The Little Red Lighthouse: A Children's Lesson to Adults

By: Dylan Rodgers

There's an old saying, "Every time a child cries, a lighthouse gets its wings." ... or something to that effect. O.K., maybe that's not an old saying, or any saying for that matter, but in the case of one red lighthouse, it's entirely true.

Have you ever read The Little Red Lighthouse and the Great Gray Bridge, by Hildegarde H. Swift? Long story short: It is about the construction of the 604 ft. Washington Bridge next to the 40 ft. lighthouse. Before the Washington Bridge was built, the Little Red Lighthouse was the only protection ships had from the jagged rocks as they navigated the narrow Hudson River pass between Harlem and Fort Lee, New Jersey.

Swift's book teaches children of the important role that the lighthouse played in the safety of the ships, and that even though the Washington Bridge is much bigger and now supplies all the light needed, the Little Red Lighthouse still has importance.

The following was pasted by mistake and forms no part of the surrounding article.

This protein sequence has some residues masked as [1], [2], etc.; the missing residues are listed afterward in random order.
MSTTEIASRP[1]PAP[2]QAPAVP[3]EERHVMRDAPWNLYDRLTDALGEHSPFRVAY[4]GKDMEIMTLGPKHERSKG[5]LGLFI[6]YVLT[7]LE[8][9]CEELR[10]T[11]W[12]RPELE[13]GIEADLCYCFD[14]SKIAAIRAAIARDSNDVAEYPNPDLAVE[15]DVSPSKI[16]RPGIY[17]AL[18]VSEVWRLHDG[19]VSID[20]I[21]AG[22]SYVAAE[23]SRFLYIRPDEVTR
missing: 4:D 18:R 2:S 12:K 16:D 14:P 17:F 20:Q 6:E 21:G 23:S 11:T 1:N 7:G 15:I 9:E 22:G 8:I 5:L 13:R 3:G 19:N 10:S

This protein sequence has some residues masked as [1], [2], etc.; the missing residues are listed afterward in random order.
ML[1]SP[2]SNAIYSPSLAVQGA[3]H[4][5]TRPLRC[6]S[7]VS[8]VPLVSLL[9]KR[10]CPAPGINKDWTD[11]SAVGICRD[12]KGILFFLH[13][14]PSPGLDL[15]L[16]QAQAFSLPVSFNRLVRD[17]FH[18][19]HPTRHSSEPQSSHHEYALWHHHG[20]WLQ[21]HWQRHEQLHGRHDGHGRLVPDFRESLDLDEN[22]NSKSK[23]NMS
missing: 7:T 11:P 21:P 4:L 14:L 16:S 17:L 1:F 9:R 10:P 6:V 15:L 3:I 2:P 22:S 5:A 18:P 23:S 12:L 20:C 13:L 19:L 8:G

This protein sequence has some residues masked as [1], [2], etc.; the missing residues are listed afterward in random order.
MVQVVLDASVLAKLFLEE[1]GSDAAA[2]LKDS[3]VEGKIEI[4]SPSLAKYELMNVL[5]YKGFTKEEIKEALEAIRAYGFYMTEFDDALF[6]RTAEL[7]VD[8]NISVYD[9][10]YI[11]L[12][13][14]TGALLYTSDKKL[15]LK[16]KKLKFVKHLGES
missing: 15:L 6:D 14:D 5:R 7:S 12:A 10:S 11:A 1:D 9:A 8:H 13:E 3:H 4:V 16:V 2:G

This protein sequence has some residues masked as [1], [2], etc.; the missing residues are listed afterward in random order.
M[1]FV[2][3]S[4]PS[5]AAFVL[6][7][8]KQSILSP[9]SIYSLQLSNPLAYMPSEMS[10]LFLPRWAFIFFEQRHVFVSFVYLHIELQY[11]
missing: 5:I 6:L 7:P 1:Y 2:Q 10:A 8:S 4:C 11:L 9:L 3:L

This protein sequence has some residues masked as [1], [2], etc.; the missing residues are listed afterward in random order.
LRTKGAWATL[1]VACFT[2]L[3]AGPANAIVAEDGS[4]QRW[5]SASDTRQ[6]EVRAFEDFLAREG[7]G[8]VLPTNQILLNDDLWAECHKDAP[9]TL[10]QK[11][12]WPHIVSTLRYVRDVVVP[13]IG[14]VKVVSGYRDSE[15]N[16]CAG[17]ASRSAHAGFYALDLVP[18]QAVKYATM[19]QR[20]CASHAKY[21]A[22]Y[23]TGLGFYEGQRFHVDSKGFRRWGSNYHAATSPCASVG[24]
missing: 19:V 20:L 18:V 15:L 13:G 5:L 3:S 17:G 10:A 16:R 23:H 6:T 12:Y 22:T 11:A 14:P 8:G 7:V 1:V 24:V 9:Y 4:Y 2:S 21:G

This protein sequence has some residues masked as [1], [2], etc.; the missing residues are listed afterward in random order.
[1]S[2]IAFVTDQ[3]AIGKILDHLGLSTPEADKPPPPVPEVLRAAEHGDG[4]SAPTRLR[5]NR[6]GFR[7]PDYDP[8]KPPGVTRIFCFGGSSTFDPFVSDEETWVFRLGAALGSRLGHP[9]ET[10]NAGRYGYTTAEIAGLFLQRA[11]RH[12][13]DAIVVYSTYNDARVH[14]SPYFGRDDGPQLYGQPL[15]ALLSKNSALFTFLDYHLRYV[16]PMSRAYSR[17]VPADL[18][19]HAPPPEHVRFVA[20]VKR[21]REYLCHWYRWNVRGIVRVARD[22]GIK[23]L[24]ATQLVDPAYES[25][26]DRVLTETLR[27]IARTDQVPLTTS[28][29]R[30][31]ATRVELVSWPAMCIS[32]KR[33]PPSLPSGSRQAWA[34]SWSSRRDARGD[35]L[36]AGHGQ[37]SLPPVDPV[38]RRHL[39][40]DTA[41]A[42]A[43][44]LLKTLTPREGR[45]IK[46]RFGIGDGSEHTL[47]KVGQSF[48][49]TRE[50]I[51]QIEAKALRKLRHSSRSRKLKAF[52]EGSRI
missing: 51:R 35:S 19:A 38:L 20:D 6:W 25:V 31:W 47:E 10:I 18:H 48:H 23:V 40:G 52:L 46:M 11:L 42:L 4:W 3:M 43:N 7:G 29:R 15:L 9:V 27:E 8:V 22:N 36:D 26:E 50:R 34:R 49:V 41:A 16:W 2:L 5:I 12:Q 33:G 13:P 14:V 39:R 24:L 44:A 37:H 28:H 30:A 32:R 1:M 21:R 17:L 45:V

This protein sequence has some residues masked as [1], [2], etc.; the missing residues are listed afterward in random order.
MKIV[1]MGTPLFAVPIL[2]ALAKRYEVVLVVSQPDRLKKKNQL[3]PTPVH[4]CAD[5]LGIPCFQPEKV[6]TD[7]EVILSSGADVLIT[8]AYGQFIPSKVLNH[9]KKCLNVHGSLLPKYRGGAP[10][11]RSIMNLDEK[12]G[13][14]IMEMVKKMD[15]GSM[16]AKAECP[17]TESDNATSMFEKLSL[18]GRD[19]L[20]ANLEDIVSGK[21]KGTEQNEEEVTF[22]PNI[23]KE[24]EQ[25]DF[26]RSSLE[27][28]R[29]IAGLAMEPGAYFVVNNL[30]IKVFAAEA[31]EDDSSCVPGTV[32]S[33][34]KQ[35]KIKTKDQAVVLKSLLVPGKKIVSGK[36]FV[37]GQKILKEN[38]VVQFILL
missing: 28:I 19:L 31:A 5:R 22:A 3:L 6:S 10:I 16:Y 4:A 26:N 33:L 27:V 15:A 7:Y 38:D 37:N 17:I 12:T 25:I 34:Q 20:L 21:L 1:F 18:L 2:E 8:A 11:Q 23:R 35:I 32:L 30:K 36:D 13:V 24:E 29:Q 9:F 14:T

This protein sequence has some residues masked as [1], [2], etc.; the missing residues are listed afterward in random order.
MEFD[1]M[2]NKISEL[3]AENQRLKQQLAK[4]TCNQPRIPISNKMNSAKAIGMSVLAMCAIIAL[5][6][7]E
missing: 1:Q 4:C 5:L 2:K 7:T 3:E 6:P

In 1951, the city proposed to remove the lighthouse, but because of public outcry by none other than the nation's children, the Little Red Lighthouse stands to this day. The crazy part about all of this is that the moral of Swift's story became actualized when the smallest people in the country, the ones that often cannot even choose what clothes they will wear for the day, demanded that the lighthouse stay, and it did.

It's nice when a lesson so worthwhile actually gets through to an entire generation. Now granted, it probably started just as the kids just wanting their favorite lighthouse to stay around. But as the reality set in that they won that battle, the moral of The Little Red Lighthouse and the Great Gray Bridge reached new levels of clarity and understanding.

Photo: David Bledsoe